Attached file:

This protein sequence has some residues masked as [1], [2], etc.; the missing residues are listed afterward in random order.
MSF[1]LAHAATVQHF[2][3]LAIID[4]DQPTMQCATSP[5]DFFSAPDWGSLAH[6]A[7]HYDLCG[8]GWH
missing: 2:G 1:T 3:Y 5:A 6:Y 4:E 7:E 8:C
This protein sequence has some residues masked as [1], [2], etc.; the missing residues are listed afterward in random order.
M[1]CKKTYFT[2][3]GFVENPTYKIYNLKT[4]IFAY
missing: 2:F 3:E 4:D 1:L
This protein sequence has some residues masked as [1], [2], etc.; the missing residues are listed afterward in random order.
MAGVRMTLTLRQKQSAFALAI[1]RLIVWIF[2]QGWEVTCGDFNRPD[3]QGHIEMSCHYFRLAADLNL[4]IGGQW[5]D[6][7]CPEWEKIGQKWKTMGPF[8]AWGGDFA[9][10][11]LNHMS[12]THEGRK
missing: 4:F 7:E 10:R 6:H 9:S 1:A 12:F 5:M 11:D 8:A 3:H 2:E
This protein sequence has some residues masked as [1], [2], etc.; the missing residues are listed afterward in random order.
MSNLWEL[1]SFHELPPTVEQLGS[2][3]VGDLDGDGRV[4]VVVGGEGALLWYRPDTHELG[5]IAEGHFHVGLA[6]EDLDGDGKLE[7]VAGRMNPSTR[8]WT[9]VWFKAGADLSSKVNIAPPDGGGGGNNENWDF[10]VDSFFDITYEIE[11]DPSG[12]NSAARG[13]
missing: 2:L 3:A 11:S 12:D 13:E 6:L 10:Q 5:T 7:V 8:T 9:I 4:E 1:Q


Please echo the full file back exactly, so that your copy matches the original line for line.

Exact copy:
This protein sequence has some residues masked as [1], [2], etc.; the missing residues are listed afterward in random order.
MSF[1]LAHAATVQHF[2][3]LAIID[4]DQPTMQCATSP[5]DFFSAPDWGSLAH[6]A[7]HYDLCG[8]GWH
missing: 2:G 1:T 3:Y 5:A 6:Y 4:E 7:E 8:C
This protein sequence has some residues masked as [1], [2], etc.; the missing residues are listed afterward in random order.
M[1]CKKTYFT[2][3]GFVENPTYKIYNLKT[4]IFAY
missing: 2:F 3:E 4:D 1:L
This protein sequence has some residues masked as [1], [2], etc.; the missing residues are listed afterward in random order.
MAGVRMTLTLRQKQSAFALAI[1]RLIVWIF[2]QGWEVTCGDFNRPD[3]QGHIEMSCHYFRLAADLNL[4]IGGQW[5]D[6][7]CPEWEKIGQKWKTMGPF[8]AWGGDFA[9][10][11]LNHMS[12]THEGRK
missing: 4:F 7:E 10:R 6:H 9:S 1:A 12:F 5:M 11:D 8:A 3:H 2:E
This protein sequence has some residues masked as [1], [2], etc.; the missing residues are listed afterward in random order.
MSNLWEL[1]SFHELPPTVEQLGS[2][3]VGDLDGDGRV[4]VVVGGEGALLWYRPDTHELG[5]IAEGHFHVGLA[6]EDLDGDGKLE[7]VAGRMNPSTR[8]WT[9]VWFKAGADLSSKVNIAPPDGGGGGNNENWDF[10]VDSFFDITYEIE[11]DPSG[12]NSAARG[13]
missing: 2:L 3:A 11:S 12:D 13:E 6:L 10:Q 5:T 7:V 8:T 9:I 4:E 1:Q